Try to sleep on your side on a silk pillowcase or purchase a mask specially designed to protect eyelash extensions from sites like Slip and Smug.

4. Commit to Regular Fills

Truth is, lash extensions are not for everyone. “If you’re not able to commit the time and money to regular refills, you’ll never get the look you desire,” says Fisher.

Potential Side Effects and Risks

Possible side effects include allergic reactions to the pads, tape, or glue and damage to your natural lashes. “It’s important to communicate any allergies to the technician before your appointment or during the service if you experience any discomfort,” says Dr. Schwarcz, who strongly suggests a patch test. “Have your technician apply a small amount of adhesive to the underside of your wrist, let it sit for 15 minutes, then remove it with a solvent. Wait another 15 minutes to see if your skin has a reaction and if so, pass on extensions as the skin around your eyes is more sensitive than the skin on the underside of your wrist.”  

Overall, Dr. Schwarcz condones the use of extensions when applied by a properly trained professional who adheres to safety and cleanliness techniques, but he doesn’t recommend them for long-term use. “Continual use can disrupt a lash’s natural growth cycle and cause it to shed prematurely. And when your lashes grow back, they may appear finer and shorter than before,” he says. “Even if you opt for the smallest or most lightweight extensions, it’s important to give your lashes a break.”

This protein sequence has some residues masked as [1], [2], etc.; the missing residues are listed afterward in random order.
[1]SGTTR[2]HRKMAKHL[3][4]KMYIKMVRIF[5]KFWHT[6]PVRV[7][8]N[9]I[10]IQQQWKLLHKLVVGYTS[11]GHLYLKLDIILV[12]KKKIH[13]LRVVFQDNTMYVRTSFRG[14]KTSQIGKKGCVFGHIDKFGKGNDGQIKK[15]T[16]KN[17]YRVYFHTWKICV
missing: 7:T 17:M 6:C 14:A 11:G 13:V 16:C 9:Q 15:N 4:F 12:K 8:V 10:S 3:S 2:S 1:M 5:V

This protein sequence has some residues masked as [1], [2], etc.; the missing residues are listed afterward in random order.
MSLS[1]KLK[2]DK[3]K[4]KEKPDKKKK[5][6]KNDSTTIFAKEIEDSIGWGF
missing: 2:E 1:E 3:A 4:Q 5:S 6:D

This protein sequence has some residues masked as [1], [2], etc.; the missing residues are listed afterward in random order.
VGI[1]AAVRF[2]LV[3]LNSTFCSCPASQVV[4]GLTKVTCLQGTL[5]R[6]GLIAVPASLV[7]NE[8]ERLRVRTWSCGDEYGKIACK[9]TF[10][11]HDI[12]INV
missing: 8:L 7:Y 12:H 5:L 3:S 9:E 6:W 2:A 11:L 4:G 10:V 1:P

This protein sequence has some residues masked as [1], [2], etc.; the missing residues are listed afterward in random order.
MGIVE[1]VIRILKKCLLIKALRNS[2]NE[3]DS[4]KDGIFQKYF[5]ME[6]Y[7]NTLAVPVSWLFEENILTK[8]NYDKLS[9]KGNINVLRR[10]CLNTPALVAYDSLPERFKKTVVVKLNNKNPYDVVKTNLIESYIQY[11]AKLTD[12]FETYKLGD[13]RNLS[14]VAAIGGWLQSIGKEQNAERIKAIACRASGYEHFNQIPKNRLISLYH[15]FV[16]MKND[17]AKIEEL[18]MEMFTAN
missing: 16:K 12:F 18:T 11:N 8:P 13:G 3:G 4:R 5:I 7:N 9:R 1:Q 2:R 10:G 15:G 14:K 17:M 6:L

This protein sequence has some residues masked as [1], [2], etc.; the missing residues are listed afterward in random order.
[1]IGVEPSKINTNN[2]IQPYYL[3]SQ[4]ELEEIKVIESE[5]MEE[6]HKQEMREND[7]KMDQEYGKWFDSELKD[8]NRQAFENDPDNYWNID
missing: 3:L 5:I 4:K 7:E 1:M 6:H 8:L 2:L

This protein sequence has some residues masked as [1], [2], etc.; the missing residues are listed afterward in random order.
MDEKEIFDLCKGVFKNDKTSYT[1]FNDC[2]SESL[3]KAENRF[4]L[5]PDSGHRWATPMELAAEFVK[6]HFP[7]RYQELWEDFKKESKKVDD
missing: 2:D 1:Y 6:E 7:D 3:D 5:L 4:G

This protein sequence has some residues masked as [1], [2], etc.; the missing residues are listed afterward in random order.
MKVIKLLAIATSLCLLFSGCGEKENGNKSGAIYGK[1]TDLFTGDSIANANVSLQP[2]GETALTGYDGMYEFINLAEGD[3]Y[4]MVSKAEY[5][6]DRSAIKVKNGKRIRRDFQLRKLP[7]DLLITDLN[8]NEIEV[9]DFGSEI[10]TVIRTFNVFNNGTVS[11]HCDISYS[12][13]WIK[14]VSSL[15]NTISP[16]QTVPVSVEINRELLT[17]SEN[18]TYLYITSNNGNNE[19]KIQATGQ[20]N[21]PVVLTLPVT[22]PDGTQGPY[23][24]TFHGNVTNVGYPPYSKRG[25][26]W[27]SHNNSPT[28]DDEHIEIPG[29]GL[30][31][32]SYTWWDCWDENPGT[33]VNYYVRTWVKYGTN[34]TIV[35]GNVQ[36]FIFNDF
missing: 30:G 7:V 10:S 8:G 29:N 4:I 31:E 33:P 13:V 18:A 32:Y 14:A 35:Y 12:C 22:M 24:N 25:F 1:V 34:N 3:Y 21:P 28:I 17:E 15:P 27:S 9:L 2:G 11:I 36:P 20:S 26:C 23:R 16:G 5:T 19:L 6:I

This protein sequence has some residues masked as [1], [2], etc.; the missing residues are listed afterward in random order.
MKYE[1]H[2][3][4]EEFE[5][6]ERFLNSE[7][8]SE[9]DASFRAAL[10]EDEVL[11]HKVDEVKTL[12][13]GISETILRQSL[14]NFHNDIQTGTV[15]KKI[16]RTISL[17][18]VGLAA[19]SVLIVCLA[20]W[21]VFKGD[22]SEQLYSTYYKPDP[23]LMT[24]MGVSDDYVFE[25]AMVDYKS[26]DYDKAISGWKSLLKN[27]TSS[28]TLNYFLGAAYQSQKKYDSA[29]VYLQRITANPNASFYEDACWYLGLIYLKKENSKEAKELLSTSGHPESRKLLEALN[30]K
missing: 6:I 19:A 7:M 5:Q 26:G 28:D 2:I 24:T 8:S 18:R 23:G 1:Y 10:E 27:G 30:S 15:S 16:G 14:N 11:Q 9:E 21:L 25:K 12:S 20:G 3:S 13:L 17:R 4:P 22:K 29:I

Frequently Asked Questions

  • Which are the best lash extensions for beginners?

    If you’re new to extensions, consider a classic set between .06mm and .12mm with a thickness of no more than 0.15mm. “Combined with a natural style, this look is flattering on everyone,” says Fisher. “From there, you can play with the amount of curl, volume, and shape.” 

  • Can I wear mascara with lash extensions?

    “Mascara has a tendency to cause natural lashes and extensions to clump and wearing it defeats the purpose of having extensions,” says Malin Singleton, the owner of Art of Lash. Richardson notes the additional weight on natural lashes can cause the extensions to shed sooner and warns you risk breakage while removing the mascara. “If you’re getting close to the end of your shedding cycle, and you can’t make it in for a refill appointment, you can opt to wear some mascara to get by,” she says.

  • Are at-home extensions an option?

    Lash artists do not support at-home applications. “Professionals apply lash extensions from behind their client’s head and with the client’s eyes closed," says Richardson. How can a person do that to themselves? Plus using sharp tweezers near the eyes can be dangerous and the glue in some of these kits has strong fumes that can sting the eyes and cause them to water — not an ideal situation when you’re putting on lashes.” 

  • What should I do if I want to take a break from my lashes?

    Extensions fall off as your natural lashes shed, every four to six weeks. “However, if you want to remove them sooner, it's best to visit a professional lash artist,” says Tsang. “The process involves applying a lash remover cream to break down the adhesive, followed by a gentle brushing and wiping to slide the extensions off.”